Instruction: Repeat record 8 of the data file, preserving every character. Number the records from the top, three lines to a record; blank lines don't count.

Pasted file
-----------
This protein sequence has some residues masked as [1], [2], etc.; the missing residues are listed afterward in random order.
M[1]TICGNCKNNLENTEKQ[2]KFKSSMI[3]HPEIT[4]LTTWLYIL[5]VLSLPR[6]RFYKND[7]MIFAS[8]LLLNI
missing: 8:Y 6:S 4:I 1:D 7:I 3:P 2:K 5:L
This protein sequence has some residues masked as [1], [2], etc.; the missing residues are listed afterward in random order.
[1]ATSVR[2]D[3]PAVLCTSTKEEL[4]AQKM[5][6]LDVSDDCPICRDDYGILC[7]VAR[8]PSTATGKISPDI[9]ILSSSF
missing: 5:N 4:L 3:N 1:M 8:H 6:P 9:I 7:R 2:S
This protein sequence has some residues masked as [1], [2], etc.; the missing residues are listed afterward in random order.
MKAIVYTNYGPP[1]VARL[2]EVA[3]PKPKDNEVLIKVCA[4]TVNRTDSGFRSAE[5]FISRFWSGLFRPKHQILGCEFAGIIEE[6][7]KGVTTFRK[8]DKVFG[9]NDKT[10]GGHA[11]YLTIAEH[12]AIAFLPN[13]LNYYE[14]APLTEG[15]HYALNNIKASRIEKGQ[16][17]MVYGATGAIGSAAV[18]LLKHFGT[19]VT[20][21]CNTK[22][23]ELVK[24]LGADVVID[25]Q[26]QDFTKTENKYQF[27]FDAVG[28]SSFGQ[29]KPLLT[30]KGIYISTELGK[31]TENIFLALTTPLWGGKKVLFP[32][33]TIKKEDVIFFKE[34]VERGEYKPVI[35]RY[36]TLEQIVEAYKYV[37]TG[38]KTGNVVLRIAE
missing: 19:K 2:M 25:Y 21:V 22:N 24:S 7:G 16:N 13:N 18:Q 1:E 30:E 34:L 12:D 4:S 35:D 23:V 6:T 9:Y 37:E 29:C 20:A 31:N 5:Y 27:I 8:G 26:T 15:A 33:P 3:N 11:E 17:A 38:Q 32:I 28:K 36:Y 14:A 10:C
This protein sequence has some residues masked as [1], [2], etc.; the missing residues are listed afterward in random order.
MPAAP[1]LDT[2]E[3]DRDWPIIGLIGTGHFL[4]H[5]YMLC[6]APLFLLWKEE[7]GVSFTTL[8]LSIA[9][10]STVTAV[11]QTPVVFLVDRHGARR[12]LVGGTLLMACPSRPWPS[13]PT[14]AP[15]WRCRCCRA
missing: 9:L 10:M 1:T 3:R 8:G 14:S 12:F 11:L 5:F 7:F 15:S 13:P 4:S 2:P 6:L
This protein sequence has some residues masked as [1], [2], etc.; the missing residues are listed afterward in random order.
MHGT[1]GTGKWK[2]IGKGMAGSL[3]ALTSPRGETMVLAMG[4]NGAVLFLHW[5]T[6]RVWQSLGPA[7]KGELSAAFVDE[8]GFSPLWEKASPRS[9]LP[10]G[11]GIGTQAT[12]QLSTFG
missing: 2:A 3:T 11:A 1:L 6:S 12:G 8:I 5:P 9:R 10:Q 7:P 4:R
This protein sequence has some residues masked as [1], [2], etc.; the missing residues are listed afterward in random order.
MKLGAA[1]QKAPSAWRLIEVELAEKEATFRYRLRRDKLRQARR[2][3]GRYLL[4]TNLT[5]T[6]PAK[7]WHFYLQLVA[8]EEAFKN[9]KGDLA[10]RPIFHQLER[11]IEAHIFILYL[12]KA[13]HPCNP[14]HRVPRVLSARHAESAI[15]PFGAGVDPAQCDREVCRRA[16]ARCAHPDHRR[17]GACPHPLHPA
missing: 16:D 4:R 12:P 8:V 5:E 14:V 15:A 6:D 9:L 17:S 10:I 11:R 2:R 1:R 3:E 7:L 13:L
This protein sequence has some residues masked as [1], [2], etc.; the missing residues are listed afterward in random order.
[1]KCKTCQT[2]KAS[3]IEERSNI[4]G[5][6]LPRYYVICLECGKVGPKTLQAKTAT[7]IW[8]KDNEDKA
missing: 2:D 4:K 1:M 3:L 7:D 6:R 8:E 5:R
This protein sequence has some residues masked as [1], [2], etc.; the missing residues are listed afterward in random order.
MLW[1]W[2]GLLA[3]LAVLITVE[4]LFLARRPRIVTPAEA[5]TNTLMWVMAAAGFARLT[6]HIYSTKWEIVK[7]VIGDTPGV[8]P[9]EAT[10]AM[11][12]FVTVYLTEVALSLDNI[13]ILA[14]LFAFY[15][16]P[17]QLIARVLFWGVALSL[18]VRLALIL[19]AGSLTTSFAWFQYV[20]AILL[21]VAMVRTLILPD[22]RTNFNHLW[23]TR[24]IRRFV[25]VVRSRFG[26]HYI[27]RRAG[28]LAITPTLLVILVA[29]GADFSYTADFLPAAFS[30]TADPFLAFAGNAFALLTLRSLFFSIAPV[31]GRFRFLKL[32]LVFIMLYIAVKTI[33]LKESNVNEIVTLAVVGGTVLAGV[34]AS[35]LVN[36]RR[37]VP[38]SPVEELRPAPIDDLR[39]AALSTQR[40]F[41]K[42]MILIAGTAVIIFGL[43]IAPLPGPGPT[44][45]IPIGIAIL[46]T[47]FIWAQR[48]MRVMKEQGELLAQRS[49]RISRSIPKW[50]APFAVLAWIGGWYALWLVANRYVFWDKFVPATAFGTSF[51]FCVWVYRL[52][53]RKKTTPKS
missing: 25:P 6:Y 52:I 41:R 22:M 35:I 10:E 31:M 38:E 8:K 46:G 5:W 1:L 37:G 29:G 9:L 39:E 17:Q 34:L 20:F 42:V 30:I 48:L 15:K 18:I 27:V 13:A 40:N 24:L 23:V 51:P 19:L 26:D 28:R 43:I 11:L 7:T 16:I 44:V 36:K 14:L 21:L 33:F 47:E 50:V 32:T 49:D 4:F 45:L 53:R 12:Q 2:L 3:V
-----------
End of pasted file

This protein sequence has some residues masked as [1], [2], etc.; the missing residues are listed afterward in random order.
MLW[1]W[2]GLLA[3]LAVLITVE[4]LFLARRPRIVTPAEA[5]TNTLMWVMAAAGFARLT[6]HIYSTKWEIVK[7]VIGDTPGV[8]P[9]EAT[10]AM[11][12]FVTVYLTEVALSLDNI[13]ILA[14]LFAFY[15][16]P[17]QLIARVLFWGVALSL[18]VRLALIL[19]AGSLTTSFAWFQYV[20]AILL[21]VAMVRTLILPD[22]RTNFNHLW[23]TR[24]IRRFV[25]VVRSRFG[26]HYI[27]RRAG[28]LAITPTLLVILVA[29]GADFSYTADFLPAAFS[30]TADPFLAFAGNAFALLTLRSLFFSIAPV[31]GRFRFLKL[32]LVFIMLYIAVKTI[33]LKESNVNEIVTLAVVGGTVLAGV[34]AS[35]LVN[36]RR[37]VP[38]SPVEELRPAPIDDLR[39]AALSTQR[40]F[41]K[42]MILIAGTAVIIFGL[43]IAPLPGPGPT[44][45]IPIGIAIL[46]T[47]FIWAQR[48]MRVMKEQGELLAQRS[49]RISRSIPKW[50]APFAVLAWIGGWYALWLVANRYVFWDKFVPATAFGTSF[51]FCVWVYRL[52][53]RKKTTPKS
missing: 25:P 6:Y 52:I 41:R 22:M 35:I 10:E 31:M 38:E 8:K 46:G 5:W 1:L 37:G 29:G 9:L 39:E 17:Q 34:L 20:F 42:V 30:I 48:L 15:K 18:I 27:V 13:A 40:N 24:L 23:V 51:P 19:L 26:D 28:R 43:I 11:L 7:T 16:I 44:V 36:K 14:L 21:L 33:F 47:E 50:V 32:T 49:D 4:F 45:L 53:R 12:Q 2:L 3:V